For those that missed it, read here.
So in the last post, I talked about how Brazil released thousands of genetically modified mosquitoes in Rio to try and control dengue fever.
The mosquitoes have been artificially infected by Oxitec with a bacteria that suppresses dengue fever. Oxitec has dubbed the GM mosquito OX513A. They have a genetically engineered disability to reach sexual maturity, preventing them from reproducing.
Wait. How does that help then?
It does. The mosquitoes have been engineered with two additional genes. The males (which cannot bite and thus cannot cause malaria or dengue fever) are released into the wild to seek out and mate with wild, non-genetically engineered females.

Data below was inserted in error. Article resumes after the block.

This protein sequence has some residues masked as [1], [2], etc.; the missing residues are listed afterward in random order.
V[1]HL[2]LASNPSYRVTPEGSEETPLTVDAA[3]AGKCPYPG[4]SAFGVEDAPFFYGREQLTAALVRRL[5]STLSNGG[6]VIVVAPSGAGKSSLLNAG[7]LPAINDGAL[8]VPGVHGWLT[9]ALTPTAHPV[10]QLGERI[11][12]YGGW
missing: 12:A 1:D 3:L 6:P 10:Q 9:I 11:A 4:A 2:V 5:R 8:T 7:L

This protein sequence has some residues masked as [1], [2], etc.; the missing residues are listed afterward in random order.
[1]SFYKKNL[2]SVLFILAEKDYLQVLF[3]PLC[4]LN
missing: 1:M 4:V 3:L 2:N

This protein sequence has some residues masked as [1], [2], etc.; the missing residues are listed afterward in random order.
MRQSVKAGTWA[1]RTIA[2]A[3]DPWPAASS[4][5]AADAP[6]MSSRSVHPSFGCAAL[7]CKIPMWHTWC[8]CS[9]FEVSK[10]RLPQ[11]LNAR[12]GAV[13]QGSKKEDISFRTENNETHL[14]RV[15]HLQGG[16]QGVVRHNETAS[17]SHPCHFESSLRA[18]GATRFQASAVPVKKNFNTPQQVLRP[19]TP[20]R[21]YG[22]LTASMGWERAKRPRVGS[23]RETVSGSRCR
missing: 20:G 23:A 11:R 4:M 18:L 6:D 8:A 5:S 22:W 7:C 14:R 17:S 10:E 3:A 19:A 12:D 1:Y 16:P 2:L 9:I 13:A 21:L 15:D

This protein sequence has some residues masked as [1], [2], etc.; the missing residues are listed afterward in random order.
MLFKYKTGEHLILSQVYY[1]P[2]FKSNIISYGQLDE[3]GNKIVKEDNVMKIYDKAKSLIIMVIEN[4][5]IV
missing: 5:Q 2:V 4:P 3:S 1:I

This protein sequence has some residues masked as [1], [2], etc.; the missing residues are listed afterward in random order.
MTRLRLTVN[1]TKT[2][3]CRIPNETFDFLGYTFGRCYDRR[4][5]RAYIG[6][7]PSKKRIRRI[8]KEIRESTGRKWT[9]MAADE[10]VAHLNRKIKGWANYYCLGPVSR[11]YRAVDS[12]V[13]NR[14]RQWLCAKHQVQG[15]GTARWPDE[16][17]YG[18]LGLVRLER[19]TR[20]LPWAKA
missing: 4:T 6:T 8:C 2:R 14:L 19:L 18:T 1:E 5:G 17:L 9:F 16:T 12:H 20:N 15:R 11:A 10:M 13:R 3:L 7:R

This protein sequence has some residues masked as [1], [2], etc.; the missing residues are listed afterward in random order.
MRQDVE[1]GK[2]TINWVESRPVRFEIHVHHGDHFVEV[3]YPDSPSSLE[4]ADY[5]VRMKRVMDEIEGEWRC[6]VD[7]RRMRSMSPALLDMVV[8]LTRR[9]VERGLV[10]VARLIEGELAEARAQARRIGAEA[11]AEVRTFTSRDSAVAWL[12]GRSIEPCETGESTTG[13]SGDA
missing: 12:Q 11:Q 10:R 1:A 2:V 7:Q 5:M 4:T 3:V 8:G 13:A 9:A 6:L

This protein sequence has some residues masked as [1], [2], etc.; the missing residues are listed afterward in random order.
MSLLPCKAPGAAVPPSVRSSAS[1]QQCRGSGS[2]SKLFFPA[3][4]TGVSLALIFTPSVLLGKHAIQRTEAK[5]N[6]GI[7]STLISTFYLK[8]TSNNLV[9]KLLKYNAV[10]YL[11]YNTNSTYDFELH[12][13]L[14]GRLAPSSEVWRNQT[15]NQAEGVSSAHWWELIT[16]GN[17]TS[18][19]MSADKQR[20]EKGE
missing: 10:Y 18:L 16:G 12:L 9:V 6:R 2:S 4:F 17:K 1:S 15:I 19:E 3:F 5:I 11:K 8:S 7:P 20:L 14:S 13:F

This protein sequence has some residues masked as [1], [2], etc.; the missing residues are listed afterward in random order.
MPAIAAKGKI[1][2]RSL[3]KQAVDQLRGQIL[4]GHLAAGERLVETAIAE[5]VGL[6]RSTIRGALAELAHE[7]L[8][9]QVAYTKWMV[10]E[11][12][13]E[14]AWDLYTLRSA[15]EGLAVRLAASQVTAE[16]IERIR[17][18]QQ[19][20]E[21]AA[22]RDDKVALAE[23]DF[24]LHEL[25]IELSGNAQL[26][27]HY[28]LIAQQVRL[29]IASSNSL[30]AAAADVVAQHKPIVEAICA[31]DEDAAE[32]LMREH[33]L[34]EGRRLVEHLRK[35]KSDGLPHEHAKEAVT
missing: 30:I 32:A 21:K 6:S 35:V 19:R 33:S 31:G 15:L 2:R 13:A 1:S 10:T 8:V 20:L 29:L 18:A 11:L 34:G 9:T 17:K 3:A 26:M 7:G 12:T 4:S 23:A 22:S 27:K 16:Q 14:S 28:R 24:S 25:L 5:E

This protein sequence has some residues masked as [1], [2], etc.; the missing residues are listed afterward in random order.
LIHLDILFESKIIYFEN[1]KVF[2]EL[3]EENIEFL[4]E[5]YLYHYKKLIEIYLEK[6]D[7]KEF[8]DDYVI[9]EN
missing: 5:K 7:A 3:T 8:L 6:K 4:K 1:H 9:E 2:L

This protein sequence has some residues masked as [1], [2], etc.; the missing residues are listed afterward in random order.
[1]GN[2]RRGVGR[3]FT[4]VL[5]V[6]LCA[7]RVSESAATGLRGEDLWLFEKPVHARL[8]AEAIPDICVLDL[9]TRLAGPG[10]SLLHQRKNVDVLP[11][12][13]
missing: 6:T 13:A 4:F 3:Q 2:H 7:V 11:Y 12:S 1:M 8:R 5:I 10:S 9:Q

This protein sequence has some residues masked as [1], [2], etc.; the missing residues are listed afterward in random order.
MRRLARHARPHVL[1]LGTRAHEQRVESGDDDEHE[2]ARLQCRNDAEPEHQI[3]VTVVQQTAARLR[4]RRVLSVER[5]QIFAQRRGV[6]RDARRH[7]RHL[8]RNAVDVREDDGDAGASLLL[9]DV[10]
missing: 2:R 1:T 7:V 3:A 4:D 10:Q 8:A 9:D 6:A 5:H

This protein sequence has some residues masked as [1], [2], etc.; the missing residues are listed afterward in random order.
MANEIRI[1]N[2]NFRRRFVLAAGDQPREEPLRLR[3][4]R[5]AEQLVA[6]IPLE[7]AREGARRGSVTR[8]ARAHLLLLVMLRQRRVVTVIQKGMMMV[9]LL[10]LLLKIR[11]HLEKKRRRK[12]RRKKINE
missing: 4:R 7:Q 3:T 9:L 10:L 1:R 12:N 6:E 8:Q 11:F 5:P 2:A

Their offspring will inherit the genetically engineered genes, and will die before becoming functional adults with the ability to infect human beings with deadly diseases.
For the fun meta stuff, keep reading.
How will the researchers monitor the progress of this experiment?
Simple. The genetically engineered mosquitoes also have a distinct trait of being visible under a special light, which makes monitoring them in a field smile and helps in ensuring that the experiment succeeds.
More good news: Oxitec is collaborating with Gangabishan Bhikulal Investment and Trading Limited (GBIT), an Indian firm that will develop and produce similar technology in India.
While opponents of genetic engineering worry about their food labels, we have people out there in the industry that are literally saving millions of lives.
Now we only wait until this technology makes its way to Africa.